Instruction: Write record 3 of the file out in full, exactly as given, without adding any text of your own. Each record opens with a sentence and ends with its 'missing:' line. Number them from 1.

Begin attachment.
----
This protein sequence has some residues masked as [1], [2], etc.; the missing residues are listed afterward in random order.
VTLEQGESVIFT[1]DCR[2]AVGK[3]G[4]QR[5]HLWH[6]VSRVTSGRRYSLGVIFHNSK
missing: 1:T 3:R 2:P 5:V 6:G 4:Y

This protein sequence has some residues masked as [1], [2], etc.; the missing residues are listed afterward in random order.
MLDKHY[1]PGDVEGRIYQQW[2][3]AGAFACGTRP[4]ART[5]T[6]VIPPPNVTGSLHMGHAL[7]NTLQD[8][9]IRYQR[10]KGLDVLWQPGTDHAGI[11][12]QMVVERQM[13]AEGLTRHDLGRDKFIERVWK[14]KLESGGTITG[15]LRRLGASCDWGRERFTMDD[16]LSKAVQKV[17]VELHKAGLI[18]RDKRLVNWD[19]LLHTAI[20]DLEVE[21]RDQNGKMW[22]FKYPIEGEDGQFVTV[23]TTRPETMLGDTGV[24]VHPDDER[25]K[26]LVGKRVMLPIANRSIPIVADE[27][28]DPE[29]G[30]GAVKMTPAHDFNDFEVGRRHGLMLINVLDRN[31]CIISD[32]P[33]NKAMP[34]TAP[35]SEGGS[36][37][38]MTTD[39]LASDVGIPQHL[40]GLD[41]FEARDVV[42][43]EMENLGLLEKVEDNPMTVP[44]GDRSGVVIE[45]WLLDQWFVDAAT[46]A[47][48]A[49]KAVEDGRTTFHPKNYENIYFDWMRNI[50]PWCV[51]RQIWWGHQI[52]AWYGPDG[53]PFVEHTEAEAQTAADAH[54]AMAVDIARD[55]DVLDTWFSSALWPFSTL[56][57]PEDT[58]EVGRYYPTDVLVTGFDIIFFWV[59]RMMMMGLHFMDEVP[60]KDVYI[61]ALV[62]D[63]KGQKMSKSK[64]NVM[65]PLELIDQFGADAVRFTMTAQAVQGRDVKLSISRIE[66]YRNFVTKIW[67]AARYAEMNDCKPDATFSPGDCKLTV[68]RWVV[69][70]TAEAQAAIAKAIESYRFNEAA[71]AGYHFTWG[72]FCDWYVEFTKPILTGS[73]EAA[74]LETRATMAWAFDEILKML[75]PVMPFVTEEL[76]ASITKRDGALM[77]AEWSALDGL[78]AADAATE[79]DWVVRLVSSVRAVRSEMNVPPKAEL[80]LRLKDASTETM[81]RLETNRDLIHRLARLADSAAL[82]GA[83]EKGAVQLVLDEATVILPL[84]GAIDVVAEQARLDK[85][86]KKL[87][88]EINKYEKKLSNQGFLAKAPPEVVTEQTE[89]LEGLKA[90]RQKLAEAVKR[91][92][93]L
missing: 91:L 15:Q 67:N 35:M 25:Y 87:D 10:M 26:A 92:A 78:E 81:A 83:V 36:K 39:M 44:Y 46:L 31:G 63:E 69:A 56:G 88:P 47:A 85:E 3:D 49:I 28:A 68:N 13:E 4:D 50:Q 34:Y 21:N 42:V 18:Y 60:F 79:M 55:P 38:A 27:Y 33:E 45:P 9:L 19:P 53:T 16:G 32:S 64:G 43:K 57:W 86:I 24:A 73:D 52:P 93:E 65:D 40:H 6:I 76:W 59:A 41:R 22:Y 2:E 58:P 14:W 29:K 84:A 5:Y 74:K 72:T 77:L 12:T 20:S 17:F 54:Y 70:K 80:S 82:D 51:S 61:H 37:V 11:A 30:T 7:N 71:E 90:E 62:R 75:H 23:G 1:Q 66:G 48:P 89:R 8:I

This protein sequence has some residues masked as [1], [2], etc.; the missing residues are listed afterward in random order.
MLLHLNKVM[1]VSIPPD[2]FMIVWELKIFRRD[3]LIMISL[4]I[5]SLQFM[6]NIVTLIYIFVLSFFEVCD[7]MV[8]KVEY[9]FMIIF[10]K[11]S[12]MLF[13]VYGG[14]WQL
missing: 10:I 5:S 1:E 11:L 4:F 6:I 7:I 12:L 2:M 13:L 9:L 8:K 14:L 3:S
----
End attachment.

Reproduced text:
This protein sequence has some residues masked as [1], [2], etc.; the missing residues are listed afterward in random order.
MLLHLNKVM[1]VSIPPD[2]FMIVWELKIFRRD[3]LIMISL[4]I[5]SLQFM[6]NIVTLIYIFVLSFFEVCD[7]MV[8]KVEY[9]FMIIF[10]K[11]S[12]MLF[13]VYGG[14]WQL
missing: 10:I 5:S 1:E 11:L 4:F 6:I 7:I 12:L 2:M 13:L 9:L 8:K 14:L 3:S